The Surface Transportation Board (STB) is calling on Norfolk Southern (NS) to address the deterioration of “key operating metrics” over the past several weeks and the increasing number of customer complaints to STB about the Class I railroad’s “poor performance.”
In a Nov. 23 letter submitted to NS Chairman, President and CEO James A. Squires (download below), STB Chairman Martin J. Oberman wrote that NS’s recent key operating metrics “are hovering far below 2019 comparables.” For the second reporting week of November 2021 vs. the same period in 2019, he noted a “marked decline” in average train speed for manifest service. This, he wrote, is “particularly troubling given the focus on the manifest network in NSR’s [NS’s] precision scheduled railroading operating model.” He also noted an increase in average system dwell time and in average number of manifest trains holding per day.
“These metrics reflect an unfavorable trend in NSR’s overall performance in 2021,” Oberman wrote. “Yet, NSR’s number of ‘transportation’ employees has continued to decline over the last three months (8,281, 8,269, and 8,207, respectively). …”
At the same time, STB has received an “increasing number” of NS customer complaints, which include “missed switches, cars stranded at intermediate yards, longer transit times, operating plan changes without notice, and a lack of communications from customer service,” according to Oberman. He wrote that the customers—from NS’s Cincinnati to Chattanooga corridor as well as the deep South and mid-Atlantic—represent a “cross-section of key commodity groups.” The rail service disruptions, he added, “have caused customers to incur additional costs, typically without compensation from NSR.”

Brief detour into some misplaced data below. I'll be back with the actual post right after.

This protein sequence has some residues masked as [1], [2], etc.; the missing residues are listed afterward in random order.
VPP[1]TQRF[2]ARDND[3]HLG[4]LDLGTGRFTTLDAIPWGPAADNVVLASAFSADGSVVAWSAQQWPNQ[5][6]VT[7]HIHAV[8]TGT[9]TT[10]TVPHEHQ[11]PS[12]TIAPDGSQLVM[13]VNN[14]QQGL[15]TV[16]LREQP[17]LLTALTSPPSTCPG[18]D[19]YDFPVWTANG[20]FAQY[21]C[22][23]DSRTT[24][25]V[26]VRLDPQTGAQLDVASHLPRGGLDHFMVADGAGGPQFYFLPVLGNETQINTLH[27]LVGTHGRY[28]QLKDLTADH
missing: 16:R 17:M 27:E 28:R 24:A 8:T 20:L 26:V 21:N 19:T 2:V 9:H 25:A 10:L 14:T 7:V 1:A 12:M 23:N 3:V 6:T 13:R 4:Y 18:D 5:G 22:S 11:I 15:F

For these reasons, Oberman asked Squires to provide the STB with “a review of the current state of NSR’s network, and your assessment of what factors are affecting NSR’s ability to achieve past levels of fluidity and consistent service, and in particular the impact on customer service of previous headcount reductions for train, yard and maintenance employees.
“It would be most helpful if you could provide this review as a follow up to your letter to me dated June 18, 2021, in which you outlined a ‘program of targeted hiring’ to meet workforce needs, referenced measures to attract and retain operating employees, including through financial incentives, and forecasted the number of conductor trainees you anticipated onboarding through 2021. In light of the declining employee headcount since June as shown by the data supplied to the STB, your program does not appear to have succeeded in obtaining a workforce level sufficient to avoid the service challenges described above. Please detail any adjustments NSR has made in the intervening time, and any modifications or additional efforts NSR intends to make in the future to increase its overall operating headcount against attrition.
“I take the problems involving NSR’s service with the utmost seriousness and look forward to their resolution in the shortest possible time as the Nation’s economy continues its rebuilding efforts while recovering from the effects of the pandemic.”
In an Oct. 24 statement to Railway Age, NS said: “We are in regular communication with Chairman Oberman and the STB, and look forward to responding to his letter. Restoring our service levels is our highest priority, and we are working around the clock to communicate with our customers to provide as much visibility into operations as possible while we work to accomplish this.”
STB on Oct. 18 sent a similar letter to CSX President and CEO Jim Foote, requesting information about service problems, as evidenced by what STB characterized as numerous customer complaints. CSX responded on Nov. 2. Read: “CSX to STB: ‘Committed to Overcoming Supply Chain Challenges.’”